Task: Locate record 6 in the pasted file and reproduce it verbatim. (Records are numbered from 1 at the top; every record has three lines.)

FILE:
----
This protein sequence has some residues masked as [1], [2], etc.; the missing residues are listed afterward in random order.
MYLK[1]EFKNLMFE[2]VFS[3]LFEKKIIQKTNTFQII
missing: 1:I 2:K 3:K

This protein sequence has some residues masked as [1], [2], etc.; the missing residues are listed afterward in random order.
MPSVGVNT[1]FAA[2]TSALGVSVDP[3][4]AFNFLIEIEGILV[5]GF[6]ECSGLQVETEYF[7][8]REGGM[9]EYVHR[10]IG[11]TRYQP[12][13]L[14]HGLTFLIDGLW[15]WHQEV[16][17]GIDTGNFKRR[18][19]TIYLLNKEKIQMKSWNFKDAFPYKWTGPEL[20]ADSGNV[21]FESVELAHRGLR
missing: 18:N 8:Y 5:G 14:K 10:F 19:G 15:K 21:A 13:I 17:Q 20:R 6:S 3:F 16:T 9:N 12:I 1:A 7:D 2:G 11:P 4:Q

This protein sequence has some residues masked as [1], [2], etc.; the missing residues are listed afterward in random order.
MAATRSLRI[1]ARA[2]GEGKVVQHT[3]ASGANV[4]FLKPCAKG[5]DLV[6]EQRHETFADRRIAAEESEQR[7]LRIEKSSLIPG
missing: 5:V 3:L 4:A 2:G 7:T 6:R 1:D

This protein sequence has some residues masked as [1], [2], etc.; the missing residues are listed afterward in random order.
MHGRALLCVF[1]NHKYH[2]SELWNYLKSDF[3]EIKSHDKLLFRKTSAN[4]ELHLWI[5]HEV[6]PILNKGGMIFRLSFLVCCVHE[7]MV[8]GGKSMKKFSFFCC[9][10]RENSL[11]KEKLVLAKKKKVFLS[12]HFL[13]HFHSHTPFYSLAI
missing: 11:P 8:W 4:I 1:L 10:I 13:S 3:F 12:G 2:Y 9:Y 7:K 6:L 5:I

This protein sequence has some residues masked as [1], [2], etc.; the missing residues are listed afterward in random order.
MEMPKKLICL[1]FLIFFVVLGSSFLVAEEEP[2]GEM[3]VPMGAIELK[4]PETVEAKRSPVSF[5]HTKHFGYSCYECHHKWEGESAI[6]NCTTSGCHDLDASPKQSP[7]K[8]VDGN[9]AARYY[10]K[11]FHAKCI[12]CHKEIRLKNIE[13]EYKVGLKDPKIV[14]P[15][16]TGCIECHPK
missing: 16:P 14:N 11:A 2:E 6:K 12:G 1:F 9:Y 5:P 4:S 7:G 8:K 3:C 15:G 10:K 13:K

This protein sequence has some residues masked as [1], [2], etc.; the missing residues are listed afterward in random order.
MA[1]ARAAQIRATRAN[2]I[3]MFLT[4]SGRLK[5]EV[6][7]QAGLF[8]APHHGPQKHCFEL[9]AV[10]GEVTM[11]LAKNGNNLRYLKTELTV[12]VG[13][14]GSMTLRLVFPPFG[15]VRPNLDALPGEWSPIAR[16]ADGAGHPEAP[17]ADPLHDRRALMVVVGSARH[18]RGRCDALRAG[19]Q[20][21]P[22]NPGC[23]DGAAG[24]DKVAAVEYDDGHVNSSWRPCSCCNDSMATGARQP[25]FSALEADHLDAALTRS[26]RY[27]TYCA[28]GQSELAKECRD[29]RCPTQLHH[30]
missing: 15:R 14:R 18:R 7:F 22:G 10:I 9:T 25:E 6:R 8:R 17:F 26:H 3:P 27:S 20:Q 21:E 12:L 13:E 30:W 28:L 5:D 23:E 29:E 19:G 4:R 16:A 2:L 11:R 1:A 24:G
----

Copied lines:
This protein sequence has some residues masked as [1], [2], etc.; the missing residues are listed afterward in random order.
MA[1]ARAAQIRATRAN[2]I[3]MFLT[4]SGRLK[5]EV[6][7]QAGLF[8]APHHGPQKHCFEL[9]AV[10]GEVTM[11]LAKNGNNLRYLKTELTV[12]VG[13][14]GSMTLRLVFPPFG[15]VRPNLDALPGEWSPIAR[16]ADGAGHPEAP[17]ADPLHDRRALMVVVGSARH[18]RGRCDALRAG[19]Q[20][21]P[22]NPGC[23]DGAAG[24]DKVAAVEYDDGHVNSSWRPCSCCNDSMATGARQP[25]FSALEADHLDAALTRS[26]RY[27]TYCA[28]GQSELAKECRD[29]RCPTQLHH[30]
missing: 15:R 14:R 18:R 7:F 22:G 10:I 9:T 25:E 6:R 8:R 17:F 26:H 3:P 27:S 20:Q 21:E 12:L 13:E 30:W 28:L 5:D 23:E 29:E 19:G 4:R 16:A 2:L 11:R 1:A 24:G